Seaweed and Health
Excerpted from Ocean Greens: Explore the World of Edible Seaweed and Sea Vegetables by Lisette Kreischer and Marcel Schuttelaar.
Courtesy of the Authors
Because of its “magical” healing properties, seaweed used to be considered a luxury product. Today, it’s an important part of Ayurvedic medicine (a Hindu healing system from India), thalassotherapy (saltwater therapy), phytotherapy (herbal medicine), and macrobiotic cuisine. Algae have been used as medication in China and Japan for hundreds of years, and seaweed was (and is) a substantial part of the daily diet and traditional herbal medicine in these countries. Seaweed is regarded in those regions as a treatment for tuberculosis, rheumatism, colds, open wounds, and intestinal worms. In recent years, seaweed has been promoted in various health movements and by “health gurus.” It’s seen as a superfood with many benefits to your health! It is presumed to help fight or prevent common ailments including thyroid issues, buildup of oxidized cholesterol, gastritis, arthritis, menopausal symptoms, skin problems, and esophagitis. Furthermore, seaweed—especially brown algae—contains antioxidants, which protect against cardiovascular diseases and some forms of cancer. Because of the potential benefits of antioxidants, research into the positive effects of seaweed has gotten a boost. It is, however, important to realize that these health claims have not been sufficiently examined and are often unproven.
A few notable observations: In areas where the population has a diet rich in seaweed and other saltwater products, there are fewer occurrences of cardiovascular disease and high blood pressure. In 1927 the Japanese professor Shoji Kondo of Tohoku University suggested there is a correlation between areas in Japan where a lot of seaweed is consumed (the coastal areas) and a higher life expectancy—especially for women. These people ate less food anyway and consumed less salt. Seaweed contains significantly more fiber than fruit and vegetables and makes you feel satisfied sooner. It also has an umami flavor; because it’s so flavorful, by adding seaweed to their diet, people typically use less salt and eat smaller portions.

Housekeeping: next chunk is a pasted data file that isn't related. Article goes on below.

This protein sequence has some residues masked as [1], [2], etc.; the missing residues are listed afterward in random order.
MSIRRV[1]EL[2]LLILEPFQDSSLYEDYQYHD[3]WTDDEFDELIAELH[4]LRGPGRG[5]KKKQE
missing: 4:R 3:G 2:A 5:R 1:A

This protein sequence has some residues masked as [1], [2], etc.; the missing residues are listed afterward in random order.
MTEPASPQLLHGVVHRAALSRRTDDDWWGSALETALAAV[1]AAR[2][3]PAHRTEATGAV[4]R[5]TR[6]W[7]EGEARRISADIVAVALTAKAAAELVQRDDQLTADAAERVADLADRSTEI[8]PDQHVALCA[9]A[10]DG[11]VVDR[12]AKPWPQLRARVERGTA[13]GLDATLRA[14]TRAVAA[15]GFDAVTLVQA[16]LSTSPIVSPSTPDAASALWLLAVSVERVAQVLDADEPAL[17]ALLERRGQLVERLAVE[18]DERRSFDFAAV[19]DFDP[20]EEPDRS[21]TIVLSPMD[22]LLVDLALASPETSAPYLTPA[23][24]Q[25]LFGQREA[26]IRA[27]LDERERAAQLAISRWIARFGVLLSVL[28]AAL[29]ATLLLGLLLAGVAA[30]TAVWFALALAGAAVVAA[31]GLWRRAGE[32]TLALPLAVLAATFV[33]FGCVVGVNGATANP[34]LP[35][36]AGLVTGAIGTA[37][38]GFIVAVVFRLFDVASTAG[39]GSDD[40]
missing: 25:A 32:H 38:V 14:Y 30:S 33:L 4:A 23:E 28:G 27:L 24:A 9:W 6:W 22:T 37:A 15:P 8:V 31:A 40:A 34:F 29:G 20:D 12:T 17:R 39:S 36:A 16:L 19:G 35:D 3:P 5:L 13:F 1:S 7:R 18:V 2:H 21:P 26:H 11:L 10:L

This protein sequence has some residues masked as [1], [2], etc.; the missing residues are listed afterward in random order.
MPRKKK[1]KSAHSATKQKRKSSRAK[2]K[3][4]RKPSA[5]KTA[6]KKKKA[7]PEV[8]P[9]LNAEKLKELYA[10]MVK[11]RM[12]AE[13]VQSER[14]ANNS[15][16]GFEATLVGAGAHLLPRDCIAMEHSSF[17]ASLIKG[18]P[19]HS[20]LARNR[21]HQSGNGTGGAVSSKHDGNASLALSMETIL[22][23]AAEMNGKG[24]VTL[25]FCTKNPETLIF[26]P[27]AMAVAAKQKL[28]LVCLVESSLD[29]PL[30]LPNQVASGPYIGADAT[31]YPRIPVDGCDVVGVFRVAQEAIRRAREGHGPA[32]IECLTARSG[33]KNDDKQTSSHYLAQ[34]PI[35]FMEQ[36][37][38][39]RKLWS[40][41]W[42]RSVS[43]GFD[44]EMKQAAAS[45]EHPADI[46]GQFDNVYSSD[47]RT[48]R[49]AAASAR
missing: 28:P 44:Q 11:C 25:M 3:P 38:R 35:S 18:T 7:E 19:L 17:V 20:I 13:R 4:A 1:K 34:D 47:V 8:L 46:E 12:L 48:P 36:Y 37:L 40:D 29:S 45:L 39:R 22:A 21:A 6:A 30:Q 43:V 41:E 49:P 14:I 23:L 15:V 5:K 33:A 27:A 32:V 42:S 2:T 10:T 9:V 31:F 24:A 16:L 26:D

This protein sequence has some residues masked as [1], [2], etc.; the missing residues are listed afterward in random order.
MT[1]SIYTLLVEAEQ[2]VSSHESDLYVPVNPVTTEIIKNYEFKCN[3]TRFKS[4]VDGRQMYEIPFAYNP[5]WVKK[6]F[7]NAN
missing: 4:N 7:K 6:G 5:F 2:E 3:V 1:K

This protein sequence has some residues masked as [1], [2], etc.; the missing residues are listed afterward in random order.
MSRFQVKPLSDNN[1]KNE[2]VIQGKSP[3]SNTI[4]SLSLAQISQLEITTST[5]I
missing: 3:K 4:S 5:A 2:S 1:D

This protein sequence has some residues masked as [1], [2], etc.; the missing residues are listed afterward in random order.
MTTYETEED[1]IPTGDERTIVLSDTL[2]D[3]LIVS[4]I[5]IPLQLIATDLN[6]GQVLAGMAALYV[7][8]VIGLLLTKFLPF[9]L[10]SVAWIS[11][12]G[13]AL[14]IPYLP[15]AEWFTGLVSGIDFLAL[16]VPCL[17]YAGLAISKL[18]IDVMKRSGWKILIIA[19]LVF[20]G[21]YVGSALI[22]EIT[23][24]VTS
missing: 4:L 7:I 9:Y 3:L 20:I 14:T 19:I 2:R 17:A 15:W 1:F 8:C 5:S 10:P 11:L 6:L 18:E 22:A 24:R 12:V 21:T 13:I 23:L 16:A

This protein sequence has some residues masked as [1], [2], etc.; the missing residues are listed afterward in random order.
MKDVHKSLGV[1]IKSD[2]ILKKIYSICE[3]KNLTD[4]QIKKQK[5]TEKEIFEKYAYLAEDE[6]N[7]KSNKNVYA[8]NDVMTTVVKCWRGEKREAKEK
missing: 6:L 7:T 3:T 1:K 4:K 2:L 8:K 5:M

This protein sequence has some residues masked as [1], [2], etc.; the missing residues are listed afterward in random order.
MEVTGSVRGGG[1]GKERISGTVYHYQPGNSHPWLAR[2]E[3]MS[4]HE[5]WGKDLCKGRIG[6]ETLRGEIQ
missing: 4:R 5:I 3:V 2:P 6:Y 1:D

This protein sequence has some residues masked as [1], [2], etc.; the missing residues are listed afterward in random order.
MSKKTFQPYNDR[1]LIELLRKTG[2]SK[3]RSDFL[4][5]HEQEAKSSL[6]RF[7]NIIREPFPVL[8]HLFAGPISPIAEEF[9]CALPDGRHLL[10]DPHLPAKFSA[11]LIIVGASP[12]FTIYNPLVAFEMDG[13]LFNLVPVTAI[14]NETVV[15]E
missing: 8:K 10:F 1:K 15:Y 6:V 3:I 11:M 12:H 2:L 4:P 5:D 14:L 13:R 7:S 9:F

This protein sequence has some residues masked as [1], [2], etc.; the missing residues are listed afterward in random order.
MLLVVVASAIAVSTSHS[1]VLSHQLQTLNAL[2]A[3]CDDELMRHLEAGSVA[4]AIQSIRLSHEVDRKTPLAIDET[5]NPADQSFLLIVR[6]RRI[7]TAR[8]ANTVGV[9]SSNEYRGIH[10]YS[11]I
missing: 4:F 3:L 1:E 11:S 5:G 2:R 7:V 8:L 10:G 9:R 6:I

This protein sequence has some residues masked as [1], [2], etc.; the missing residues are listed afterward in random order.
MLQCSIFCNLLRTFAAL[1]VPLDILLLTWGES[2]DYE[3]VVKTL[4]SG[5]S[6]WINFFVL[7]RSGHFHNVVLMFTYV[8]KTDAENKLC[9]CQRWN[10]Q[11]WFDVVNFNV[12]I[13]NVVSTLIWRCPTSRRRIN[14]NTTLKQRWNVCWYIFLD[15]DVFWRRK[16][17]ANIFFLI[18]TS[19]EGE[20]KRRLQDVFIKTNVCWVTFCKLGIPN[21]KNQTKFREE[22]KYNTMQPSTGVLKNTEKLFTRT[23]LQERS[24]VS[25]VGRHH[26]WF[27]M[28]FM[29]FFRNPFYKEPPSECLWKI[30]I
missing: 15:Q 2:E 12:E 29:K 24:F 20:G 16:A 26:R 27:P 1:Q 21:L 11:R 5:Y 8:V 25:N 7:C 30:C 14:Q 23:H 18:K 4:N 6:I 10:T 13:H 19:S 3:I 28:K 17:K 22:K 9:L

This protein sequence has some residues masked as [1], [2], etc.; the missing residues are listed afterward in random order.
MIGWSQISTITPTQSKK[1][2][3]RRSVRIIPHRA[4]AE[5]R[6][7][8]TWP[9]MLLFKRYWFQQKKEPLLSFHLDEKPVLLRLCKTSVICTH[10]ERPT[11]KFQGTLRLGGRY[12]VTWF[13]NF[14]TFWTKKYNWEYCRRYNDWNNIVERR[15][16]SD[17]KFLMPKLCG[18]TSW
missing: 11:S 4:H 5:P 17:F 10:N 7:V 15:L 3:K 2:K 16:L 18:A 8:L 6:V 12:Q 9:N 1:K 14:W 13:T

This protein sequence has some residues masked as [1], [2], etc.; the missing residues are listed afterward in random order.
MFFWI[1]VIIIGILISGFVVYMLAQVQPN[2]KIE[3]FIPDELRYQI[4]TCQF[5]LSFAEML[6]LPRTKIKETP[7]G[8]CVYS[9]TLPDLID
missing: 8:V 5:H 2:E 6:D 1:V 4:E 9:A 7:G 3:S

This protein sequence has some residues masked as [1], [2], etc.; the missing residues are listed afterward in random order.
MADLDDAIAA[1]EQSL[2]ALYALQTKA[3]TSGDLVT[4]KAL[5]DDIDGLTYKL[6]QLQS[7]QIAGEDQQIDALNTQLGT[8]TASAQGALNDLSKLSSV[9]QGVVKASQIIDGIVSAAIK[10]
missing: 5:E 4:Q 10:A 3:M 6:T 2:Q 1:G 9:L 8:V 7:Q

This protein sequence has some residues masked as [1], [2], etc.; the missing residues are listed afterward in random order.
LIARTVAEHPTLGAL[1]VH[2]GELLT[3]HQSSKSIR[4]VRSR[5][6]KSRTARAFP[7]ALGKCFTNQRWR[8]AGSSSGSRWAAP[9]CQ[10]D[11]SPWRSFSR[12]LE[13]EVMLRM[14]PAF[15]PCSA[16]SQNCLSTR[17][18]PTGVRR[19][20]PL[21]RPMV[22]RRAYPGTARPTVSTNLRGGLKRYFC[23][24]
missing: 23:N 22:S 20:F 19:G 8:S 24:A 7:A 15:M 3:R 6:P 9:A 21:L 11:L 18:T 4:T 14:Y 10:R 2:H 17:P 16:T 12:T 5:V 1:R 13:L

The health benefits of seaweed consumption are mostly based on old traditions, writings, and experiences. To date, research has focused on the connection between seaweed consumption and lowering the risk of cardiovascular diseases and cancer. There are a few important ways in which seaweed contributes to a healthy diet: It contains many minerals and vitamins that can easily be absorbed by the body. Additionally, because of the high concentration of fiber in seaweed, sugars in the digestive system are absorbed more slowly, which causes blood sugar levels to rise at a slower rate (the same effect that whole wheat four has). Finally, seaweed contains many healthy fatty acids and essential amino acids.
Excerpted from Ocean Greens: Explore the World of Edible Seaweed and Sea Vegetables by Lisette Kreischer and Marcel Schuttelaar. © Kosmos Uitgevers Utrecht/Antwerpen 2015, 2016. Translation © Maria M. Reimer and Victor Verbeck, 2016. Reprinted by permission of the publisher, The Experiment. Available wherever books are sold. experimentpublishing.com